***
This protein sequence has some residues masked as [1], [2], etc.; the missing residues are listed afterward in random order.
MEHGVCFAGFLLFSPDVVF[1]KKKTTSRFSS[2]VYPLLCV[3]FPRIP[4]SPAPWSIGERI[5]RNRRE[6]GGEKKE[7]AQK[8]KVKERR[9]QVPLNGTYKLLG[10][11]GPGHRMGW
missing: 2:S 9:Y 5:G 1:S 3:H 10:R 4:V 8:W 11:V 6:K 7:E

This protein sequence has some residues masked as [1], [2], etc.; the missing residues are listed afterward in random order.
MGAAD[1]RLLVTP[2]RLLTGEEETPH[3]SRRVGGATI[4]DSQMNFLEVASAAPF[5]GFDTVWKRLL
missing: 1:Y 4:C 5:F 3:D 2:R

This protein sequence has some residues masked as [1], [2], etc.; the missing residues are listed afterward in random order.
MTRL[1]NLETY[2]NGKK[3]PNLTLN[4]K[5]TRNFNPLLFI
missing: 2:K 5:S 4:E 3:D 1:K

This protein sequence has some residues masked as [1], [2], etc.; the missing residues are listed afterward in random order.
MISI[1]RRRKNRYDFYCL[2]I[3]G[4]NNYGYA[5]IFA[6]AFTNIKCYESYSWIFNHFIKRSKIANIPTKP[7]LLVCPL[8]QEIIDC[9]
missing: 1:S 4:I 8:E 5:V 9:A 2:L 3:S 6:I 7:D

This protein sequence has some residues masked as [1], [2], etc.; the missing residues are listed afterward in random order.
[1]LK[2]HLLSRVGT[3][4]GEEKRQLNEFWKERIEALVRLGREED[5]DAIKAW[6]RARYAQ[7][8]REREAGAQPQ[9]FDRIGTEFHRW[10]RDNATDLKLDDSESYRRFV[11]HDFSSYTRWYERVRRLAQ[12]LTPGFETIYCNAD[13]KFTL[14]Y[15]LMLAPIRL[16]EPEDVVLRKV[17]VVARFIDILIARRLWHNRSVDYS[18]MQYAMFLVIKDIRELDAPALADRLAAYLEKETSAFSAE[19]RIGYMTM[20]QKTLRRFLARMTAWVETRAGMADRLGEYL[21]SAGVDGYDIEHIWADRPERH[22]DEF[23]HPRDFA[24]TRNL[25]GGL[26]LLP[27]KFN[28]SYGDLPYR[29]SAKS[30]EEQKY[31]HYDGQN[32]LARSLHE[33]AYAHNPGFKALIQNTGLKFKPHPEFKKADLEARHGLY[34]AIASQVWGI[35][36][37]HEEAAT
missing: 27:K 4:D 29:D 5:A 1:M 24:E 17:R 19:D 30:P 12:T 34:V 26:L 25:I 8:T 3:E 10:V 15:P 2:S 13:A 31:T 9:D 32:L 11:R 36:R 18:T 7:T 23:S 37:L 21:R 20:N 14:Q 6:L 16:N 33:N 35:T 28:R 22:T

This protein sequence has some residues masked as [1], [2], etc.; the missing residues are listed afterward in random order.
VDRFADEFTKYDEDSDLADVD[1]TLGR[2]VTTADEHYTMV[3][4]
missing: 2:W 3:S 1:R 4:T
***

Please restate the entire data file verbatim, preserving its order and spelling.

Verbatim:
This protein sequence has some residues masked as [1], [2], etc.; the missing residues are listed afterward in random order.
MEHGVCFAGFLLFSPDVVF[1]KKKTTSRFSS[2]VYPLLCV[3]FPRIP[4]SPAPWSIGERI[5]RNRRE[6]GGEKKE[7]AQK[8]KVKERR[9]QVPLNGTYKLLG[10][11]GPGHRMGW
missing: 2:S 9:Y 5:G 1:S 3:H 10:R 4:V 8:W 11:V 6:K 7:E

This protein sequence has some residues masked as [1], [2], etc.; the missing residues are listed afterward in random order.
MGAAD[1]RLLVTP[2]RLLTGEEETPH[3]SRRVGGATI[4]DSQMNFLEVASAAPF[5]GFDTVWKRLL
missing: 1:Y 4:C 5:F 3:D 2:R

This protein sequence has some residues masked as [1], [2], etc.; the missing residues are listed afterward in random order.
MTRL[1]NLETY[2]NGKK[3]PNLTLN[4]K[5]TRNFNPLLFI
missing: 2:K 5:S 4:E 3:D 1:K

This protein sequence has some residues masked as [1], [2], etc.; the missing residues are listed afterward in random order.
MISI[1]RRRKNRYDFYCL[2]I[3]G[4]NNYGYA[5]IFA[6]AFTNIKCYESYSWIFNHFIKRSKIANIPTKP[7]LLVCPL[8]QEIIDC[9]
missing: 1:S 4:I 8:E 5:V 9:A 2:L 3:S 6:I 7:D

This protein sequence has some residues masked as [1], [2], etc.; the missing residues are listed afterward in random order.
[1]LK[2]HLLSRVGT[3][4]GEEKRQLNEFWKERIEALVRLGREED[5]DAIKAW[6]RARYAQ[7][8]REREAGAQPQ[9]FDRIGTEFHRW[10]RDNATDLKLDDSESYRRFV[11]HDFSSYTRWYERVRRLAQ[12]LTPGFETIYCNAD[13]KFTL[14]Y[15]LMLAPIRL[16]EPEDVVLRKV[17]VVARFIDILIARRLWHNRSVDYS[18]MQYAMFLVIKDIRELDAPALADRLAAYLEKETSAFSAE[19]RIGYMTM[20]QKTLRRFLARMTAWVETRAGMADRLGEYL[21]SAGVDGYDIEHIWADRPERH[22]DEF[23]HPRDFA[24]TRNL[25]GGL[26]LLP[27]KFN[28]SYGDLPYR[29]SAKS[30]EEQKY[31]HYDGQN[32]LARSLHE[33]AYAHNPGFKALIQNTGLKFKPHPEFKKADLEARHGLY[34]AIASQVWGI[35][36][37]HEEAAT
missing: 27:K 4:D 29:D 5:A 1:M 24:E 17:R 19:D 30:P 12:T 34:V 26:L 25:I 8:T 3:E 10:V 15:P 2:S 13:A 31:T 9:D 32:L 11:R 36:R 18:T 7:T 23:S 37:L 21:R 20:N 14:Q 6:L 16:N 33:N 35:T 28:R 22:T

This protein sequence has some residues masked as [1], [2], etc.; the missing residues are listed afterward in random order.
VDRFADEFTKYDEDSDLADVD[1]TLGR[2]VTTADEHYTMV[3][4]
missing: 2:W 3:S 1:R 4:T